The dialogue-heavy script is a shoe-in role for Downey Jr. who has always skirted around being know-it-all wordsmith in many of his roles, and here he relishes in it. A snake in the court and mouse in his father’s home, he eventually stands up to the family demons that have cursed his relationship with his father for long enough during his final interrogation at the witness stand. Emotional and surprising, Duvall and Downey act their hearts out. A scene in which Hank cares for his incontinent father in the bathroom is a stark and saddening but refreshingly honest scene in a slick but often predictable film.  Displaying such tact, it’s hard to believe that the director (David Dobkin) past work included Wedding Crashers and The Change-Up

Special mention goes to supporting actor Billy Bob Thornton who has to have one of the best introductions for a character in a film this year. All I can say is, wherever he got that from, I want one!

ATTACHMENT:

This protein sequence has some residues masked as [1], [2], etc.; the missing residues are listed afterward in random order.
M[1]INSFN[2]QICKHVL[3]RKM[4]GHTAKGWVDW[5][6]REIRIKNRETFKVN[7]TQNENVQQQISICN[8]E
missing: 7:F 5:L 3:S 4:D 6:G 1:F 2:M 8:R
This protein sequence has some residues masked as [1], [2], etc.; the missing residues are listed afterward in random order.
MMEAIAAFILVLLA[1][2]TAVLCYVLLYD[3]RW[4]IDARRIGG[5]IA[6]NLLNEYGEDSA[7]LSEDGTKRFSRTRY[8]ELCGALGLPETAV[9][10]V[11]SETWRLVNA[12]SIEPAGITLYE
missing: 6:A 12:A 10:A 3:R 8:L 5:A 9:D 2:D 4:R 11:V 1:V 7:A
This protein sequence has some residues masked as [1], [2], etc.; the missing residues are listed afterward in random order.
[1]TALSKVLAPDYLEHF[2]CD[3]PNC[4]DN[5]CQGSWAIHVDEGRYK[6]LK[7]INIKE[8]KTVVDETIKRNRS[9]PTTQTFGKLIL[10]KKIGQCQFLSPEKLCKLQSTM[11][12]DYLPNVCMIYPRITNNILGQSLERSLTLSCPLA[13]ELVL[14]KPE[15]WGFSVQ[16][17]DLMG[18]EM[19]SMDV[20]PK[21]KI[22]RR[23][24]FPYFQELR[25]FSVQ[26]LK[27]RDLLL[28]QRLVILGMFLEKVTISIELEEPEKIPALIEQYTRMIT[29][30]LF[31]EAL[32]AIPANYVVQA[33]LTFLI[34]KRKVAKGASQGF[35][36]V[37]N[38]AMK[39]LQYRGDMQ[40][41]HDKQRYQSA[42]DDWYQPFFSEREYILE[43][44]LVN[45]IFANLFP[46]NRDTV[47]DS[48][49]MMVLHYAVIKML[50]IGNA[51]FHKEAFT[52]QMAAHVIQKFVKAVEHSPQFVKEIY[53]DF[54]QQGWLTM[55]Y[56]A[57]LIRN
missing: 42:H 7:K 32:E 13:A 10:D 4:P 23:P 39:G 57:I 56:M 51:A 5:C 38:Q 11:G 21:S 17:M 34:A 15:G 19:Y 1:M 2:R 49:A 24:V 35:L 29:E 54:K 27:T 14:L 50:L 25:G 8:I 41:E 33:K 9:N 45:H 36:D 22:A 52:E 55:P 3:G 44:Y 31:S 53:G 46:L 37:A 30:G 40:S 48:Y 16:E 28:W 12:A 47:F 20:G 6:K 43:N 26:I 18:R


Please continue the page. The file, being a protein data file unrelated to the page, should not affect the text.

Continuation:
Sometimes clichéd but rarely dull, The Judge is a well-acted  and touching film about the ties that bind and those who break them.

The Final Showdown: Horror narratives and closure in ALIEN (1979) and THE SILENCE OF THE LAMBS (1991)

“The structure of horror narratives are said to set out from a situation of order, [to] move through a period of disorder caused by the eruption of horrifying or monstrous forces, and finally reach a point of closure and completion in which disruptive, monstrous elements are contained or destroyed and the original order is re-established. The audience’s pleasure is supposed to be based upon the expectation that the narrative will reach this particular type of conclusion, and the eventual fulfilment of this expectation.” (Mark Jancovich in Horror: The Film Reader, 1992)

From Mark Jancovich’s quote, it would be natural to assume that the very nature of the horror film hinges on the reassuring quashing of the villain. This article will explore how two seminal horror films deal with this genre convention and endeavour to question just what or who can be identified as ‘monstrous’.